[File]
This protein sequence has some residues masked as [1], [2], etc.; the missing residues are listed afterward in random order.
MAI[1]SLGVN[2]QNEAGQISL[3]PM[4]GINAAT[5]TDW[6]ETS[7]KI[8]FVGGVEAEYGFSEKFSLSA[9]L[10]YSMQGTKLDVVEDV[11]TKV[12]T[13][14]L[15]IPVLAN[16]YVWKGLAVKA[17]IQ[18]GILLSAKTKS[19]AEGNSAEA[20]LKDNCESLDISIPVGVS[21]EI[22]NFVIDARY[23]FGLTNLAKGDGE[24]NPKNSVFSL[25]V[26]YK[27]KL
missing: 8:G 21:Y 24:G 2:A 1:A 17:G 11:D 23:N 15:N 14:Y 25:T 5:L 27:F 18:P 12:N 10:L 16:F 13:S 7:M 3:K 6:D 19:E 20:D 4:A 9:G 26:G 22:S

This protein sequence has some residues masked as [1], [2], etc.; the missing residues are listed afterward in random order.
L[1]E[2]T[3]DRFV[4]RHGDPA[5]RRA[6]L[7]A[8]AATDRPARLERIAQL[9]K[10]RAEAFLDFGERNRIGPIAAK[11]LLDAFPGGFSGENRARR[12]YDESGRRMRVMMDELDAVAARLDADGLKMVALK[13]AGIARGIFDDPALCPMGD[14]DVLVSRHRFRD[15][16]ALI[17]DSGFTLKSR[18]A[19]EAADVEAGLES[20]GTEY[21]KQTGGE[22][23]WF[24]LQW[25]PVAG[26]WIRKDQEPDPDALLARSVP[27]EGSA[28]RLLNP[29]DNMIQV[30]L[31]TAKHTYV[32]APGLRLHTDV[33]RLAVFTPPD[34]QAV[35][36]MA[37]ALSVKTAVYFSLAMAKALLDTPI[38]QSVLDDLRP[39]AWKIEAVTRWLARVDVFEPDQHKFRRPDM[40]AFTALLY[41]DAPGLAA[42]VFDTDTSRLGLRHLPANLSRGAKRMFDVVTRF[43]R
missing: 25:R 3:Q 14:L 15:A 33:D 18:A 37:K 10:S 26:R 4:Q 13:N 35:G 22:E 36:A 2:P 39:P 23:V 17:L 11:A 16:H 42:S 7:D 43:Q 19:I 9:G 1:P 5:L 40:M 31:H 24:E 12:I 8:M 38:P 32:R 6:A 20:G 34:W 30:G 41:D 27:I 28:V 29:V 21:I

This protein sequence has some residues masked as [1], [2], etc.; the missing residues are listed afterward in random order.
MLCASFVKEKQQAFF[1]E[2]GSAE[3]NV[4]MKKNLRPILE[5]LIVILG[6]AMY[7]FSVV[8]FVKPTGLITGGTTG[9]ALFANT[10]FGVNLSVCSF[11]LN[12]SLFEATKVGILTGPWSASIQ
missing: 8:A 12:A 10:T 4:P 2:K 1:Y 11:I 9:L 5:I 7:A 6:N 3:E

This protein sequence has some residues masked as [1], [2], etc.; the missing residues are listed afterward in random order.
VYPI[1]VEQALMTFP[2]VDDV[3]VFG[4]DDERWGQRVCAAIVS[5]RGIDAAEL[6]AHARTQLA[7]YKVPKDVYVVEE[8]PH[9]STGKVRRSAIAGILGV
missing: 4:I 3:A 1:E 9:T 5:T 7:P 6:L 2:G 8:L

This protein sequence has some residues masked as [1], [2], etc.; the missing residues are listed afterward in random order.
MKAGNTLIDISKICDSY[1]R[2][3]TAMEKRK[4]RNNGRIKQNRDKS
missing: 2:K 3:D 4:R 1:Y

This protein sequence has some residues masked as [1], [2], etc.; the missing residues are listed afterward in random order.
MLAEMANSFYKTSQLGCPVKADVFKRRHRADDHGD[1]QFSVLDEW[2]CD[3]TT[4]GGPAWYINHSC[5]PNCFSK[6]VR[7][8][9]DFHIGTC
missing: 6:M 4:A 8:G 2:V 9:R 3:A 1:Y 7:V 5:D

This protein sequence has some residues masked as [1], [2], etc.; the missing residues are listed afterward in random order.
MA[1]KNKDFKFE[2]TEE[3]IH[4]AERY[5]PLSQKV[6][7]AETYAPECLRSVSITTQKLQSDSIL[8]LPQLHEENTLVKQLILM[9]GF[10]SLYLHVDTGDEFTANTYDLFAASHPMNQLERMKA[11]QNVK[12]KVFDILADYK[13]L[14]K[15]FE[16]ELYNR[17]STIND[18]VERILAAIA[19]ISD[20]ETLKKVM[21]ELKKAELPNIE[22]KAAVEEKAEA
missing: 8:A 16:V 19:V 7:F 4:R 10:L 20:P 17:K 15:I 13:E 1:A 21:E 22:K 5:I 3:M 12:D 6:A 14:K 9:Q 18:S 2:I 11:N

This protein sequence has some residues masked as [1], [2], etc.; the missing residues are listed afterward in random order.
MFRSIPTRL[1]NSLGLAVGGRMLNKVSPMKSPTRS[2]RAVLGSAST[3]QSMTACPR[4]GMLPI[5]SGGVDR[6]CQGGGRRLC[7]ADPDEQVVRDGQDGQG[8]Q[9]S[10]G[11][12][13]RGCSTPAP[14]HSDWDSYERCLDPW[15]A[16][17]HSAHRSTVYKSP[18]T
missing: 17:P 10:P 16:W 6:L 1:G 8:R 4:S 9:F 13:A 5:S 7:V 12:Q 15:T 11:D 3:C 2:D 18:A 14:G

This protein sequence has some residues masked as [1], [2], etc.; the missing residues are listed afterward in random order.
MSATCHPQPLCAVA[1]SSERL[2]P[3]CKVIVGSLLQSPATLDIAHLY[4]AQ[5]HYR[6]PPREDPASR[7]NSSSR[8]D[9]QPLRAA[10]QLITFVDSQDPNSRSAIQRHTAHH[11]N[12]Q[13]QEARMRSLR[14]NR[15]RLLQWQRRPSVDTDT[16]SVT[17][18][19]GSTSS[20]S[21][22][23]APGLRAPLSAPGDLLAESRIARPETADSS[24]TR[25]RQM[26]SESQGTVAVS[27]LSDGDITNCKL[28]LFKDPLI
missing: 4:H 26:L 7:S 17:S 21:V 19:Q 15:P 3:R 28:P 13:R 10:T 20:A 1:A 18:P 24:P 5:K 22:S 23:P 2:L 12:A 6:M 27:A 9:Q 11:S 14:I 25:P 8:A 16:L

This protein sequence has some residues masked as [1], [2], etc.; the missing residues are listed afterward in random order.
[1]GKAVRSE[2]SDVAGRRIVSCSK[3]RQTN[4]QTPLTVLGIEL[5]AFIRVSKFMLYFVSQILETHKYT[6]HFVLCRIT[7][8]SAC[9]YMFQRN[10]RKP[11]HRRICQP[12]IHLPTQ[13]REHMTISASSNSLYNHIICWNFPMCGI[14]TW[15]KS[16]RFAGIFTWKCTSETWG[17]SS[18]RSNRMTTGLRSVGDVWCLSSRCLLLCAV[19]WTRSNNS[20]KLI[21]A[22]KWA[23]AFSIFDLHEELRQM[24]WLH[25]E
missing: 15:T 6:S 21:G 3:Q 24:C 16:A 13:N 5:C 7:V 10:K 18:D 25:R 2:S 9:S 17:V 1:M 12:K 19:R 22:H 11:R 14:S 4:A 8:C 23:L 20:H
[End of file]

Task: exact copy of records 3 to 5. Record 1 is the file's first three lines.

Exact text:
This protein sequence has some residues masked as [1], [2], etc.; the missing residues are listed afterward in random order.
MLCASFVKEKQQAFF[1]E[2]GSAE[3]NV[4]MKKNLRPILE[5]LIVILG[6]AMY[7]FSVV[8]FVKPTGLITGGTTG[9]ALFANT[10]FGVNLSVCSF[11]LN[12]SLFEATKVGILTGPWSASIQ
missing: 8:A 12:A 10:T 4:P 2:K 1:Y 11:I 9:L 5:I 7:A 6:N 3:E

This protein sequence has some residues masked as [1], [2], etc.; the missing residues are listed afterward in random order.
VYPI[1]VEQALMTFP[2]VDDV[3]VFG[4]DDERWGQRVCAAIVS[5]RGIDAAEL[6]AHARTQLA[7]YKVPKDVYVVEE[8]PH[9]STGKVRRSAIAGILGV
missing: 4:I 3:A 1:E 9:T 5:T 7:P 6:L 2:G 8:L

This protein sequence has some residues masked as [1], [2], etc.; the missing residues are listed afterward in random order.
MKAGNTLIDISKICDSY[1]R[2][3]TAMEKRK[4]RNNGRIKQNRDKS
missing: 2:K 3:D 4:R 1:Y